Republic of Botswana
|Social and Moral Index||121st best|
|Land Area1||566 730 km2|
|Life Expectancy3||53.034yrs (2012)|
|ISO3166-1 Codes4||BW, BWA, 72|
“Formerly the British protectorate of Bechuanaland, Botswana adopted its new name upon independence in 1966. Four decades of uninterrupted civilian leadership, progressive social policies, and significant capital investment have created one of the most stable economies in Africa. Mineral extraction, principally diamond mining, dominates economic activity, though tourism is a growing sector due to the country's conservation practices and extensive nature preserves. Botswana has one of the world's highest known rates of HIV/AIDS infection, but also one of Africa's most progressive and comprehensive programs for dealing with the disease.”
CIA's The World Factbook (2013)8
|UN's Human Development Index|
|Social and Moral Development|
The United Nations produces an annual Human Development Report which includes the Human Development Index. The factors taken into account include life expectancy, education and schooling and Gross National Income (GNI) amongst many others. The values in the chart are factored by 100.
The Social and Moral Development Index is a formulaic aggregation of many factors. It concentrates on moral issues and human rights, violence, equality, tolerance, freedom and effectiveness in climate change mitigation and environmentalism. A country scores higher for achieving well in those areas, and for sustaining that achievement in the long term. Those countries towards the top of this index can truly said to be setting good examples and leading humankind onwards into a bright, humane, and free future. See: "What is the Best Country in the World? An Index of Morality, Conscience and Good Life" by Vexen Crabtree (2013).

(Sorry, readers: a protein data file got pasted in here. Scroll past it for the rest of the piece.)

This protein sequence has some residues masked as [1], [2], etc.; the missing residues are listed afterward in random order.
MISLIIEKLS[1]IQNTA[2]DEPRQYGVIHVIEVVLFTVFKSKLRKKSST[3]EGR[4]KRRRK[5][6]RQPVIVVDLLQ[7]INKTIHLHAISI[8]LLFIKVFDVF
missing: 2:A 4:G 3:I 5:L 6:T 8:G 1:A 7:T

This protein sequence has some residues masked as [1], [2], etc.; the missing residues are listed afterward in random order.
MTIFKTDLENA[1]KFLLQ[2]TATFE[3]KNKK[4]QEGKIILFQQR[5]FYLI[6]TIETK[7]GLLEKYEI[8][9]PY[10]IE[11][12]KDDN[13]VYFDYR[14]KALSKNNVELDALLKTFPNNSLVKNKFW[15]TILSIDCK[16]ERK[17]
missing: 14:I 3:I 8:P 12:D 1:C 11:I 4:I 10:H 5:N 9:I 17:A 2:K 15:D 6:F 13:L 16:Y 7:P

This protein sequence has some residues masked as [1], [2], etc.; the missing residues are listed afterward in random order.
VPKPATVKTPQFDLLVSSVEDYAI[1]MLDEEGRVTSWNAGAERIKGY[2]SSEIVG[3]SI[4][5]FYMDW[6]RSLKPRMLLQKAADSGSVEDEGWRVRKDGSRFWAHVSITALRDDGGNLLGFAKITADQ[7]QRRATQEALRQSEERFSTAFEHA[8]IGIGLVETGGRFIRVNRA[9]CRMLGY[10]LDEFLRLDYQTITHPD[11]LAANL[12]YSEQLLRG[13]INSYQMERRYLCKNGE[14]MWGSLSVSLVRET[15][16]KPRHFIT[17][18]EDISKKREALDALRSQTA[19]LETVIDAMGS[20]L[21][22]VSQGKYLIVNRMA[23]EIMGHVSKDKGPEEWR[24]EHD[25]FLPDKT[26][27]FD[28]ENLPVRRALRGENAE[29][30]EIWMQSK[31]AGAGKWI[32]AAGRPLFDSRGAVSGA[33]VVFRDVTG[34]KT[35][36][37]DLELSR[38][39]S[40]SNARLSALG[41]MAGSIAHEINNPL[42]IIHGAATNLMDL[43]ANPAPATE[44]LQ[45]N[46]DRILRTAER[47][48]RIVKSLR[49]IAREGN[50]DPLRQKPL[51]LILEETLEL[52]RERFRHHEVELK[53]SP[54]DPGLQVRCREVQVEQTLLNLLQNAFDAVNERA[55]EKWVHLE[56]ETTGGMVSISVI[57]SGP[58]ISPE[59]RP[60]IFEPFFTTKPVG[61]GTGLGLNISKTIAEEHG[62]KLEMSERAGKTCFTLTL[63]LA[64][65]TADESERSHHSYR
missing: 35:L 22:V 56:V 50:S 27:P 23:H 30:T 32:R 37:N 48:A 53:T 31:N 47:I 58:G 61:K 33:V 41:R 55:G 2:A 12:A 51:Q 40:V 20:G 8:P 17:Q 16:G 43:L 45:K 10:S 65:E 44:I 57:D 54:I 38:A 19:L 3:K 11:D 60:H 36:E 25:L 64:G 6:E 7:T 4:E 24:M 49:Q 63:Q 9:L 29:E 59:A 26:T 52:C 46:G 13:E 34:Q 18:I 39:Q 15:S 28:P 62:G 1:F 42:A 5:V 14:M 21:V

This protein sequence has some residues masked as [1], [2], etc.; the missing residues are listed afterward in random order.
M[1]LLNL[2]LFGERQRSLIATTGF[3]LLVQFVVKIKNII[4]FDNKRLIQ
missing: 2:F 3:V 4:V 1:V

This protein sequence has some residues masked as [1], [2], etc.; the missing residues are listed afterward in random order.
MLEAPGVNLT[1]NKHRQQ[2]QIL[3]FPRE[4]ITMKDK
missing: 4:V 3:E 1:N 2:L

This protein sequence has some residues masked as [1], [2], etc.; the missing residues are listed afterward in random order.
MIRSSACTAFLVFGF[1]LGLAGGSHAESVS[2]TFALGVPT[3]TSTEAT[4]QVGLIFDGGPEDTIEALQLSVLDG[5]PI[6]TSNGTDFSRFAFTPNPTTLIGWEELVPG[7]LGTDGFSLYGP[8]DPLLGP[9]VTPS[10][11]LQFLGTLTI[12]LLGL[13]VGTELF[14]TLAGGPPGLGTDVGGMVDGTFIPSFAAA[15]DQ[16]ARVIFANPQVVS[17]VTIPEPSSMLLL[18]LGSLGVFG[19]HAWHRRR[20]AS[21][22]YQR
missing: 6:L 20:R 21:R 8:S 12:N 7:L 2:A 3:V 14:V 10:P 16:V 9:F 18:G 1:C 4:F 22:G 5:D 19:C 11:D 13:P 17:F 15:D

|Life Expectancy (at birth)|
|3||St Vincent & Grenadines||2.0|
Botswana's population is predicted to rise to 2.344 million by 2030. This country has a fertility rate of 2.64. The fertility rate is, in simple terms, the average amount of children that each woman has. The higher the figure, the quicker the population is growing, although, to calculate the rate you also need to take into account morbidity, i.e., the rate at which people die. If people live healthy and long lives and morbidity is low, then, 2.0 approximates to the replacement rate, which would keep the population stable. If all countries had such a fertility rate, population growth would end. The actual replacement rate in most developed countries is around 2.1.
|Female Vote and Stand|
|148||Papua New Guinea||1964|
Gender inequality is not a necessary part of early human development. Although a separation of roles is almost universal due to different strengths between the genders, this does not have to mean that women are subdued, and, such patriarchialism is not universal in ancient history. Those cultures and peoples who shed, or never developed, the idea that mankind ought to dominate womankind, are better cultures and peoples than those who, even today, cling violently to those mores.
Botswana is an unequal country, with male rights dominating those of women.
|Disbelief In God|
Data from the Pew Forum, a professional polling outfit, states that in 2010 the religious makeup of this country was as follows in the table below9:
The CIA World Factbook has slightly different data, and states: Christian 71.6%, Badimo 6%, other 1.4%, unspecified 0.4%, none 20.6% (2001 census)10.